BACKGROUND: In 1966, the National Institute of Dental Research (NIDR) began planning a targeted research program to identify interventions for widespread application to eradicate dental caries (tooth decay) within a decade. In 1971, the NIDR launched the National Caries Program (NCP). The objective of this paper is to explore the sugar industry's interaction with the NIDR to alter the research priorities of the NIDR NCP. METHODS AND FINDINGS: We used internal cane and beet sugar industry documents from 1959 to 1971 to analyze industry actions related to setting research priorities for the NCP. The sugar industry could not deny the role of sucrose in dental caries given the scientific evidence. They therefore adopted a strategy to deflect attention to public health interventions that would reduce the harms of sugar consumption rather than restricting intake. Industry tactics included the following: funding research in collaboration with allied food industries on enzymes to break up dental plaque and a vaccine against tooth decay with questionable potential for widespread application, cultivation of relationships with the NIDR leadership, consulting of members on an NIDR expert panel, and submission of a report to the NIDR that became the foundation of the first request for proposals issued for the NCP. Seventy-eight percent of the sugar industry submission was incorporated into the NIDR's call for research applications. Research that could have been harmful to sugar industry interests was omitted from priorities identified at the launch of the NCP. Limitations are that this analysis relies on one source of sugar industry documents and that we could not interview key actors. CONCLUSIONS: The NCP was a missed opportunity to develop a scientific understanding of how to restrict sugar consumption to prevent tooth decay. A key factor was the alignment of research agendas between the NIDR and the sugar industry. This historical example illustrates how industry protects itself from potentially damaging research, which can inform policy makers today. Industry opposition to current policy proposals-including a World Health Organization guideline on sugars proposed in 2014 and changes to the nutrition facts panel on packaged food in the US proposed in 2014 by the US Food and Drug Administration-should be carefully scrutinized to ensure that industry interests do not supersede public health goals.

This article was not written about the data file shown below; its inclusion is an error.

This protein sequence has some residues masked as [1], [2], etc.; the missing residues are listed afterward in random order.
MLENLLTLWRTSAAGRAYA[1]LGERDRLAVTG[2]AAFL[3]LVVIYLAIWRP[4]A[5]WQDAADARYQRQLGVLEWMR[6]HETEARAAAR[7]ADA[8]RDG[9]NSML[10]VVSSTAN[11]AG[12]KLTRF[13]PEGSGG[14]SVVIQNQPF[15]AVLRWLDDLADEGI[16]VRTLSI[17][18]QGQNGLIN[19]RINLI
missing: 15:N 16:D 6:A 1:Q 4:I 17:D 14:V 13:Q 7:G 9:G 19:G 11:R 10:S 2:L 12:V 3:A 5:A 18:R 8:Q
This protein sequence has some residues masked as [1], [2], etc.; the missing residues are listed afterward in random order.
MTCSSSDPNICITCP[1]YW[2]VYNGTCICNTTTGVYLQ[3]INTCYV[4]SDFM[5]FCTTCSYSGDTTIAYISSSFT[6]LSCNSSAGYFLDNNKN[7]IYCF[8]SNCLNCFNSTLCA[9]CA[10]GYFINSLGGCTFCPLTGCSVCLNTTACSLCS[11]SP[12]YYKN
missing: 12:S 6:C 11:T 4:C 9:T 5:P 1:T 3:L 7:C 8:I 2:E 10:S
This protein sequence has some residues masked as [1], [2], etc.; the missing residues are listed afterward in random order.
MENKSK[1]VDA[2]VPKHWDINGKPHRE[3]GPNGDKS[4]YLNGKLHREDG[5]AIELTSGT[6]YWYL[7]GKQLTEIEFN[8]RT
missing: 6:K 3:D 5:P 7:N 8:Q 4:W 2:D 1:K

PLoS Med. 2015 Mar 10;12(3):e1001798.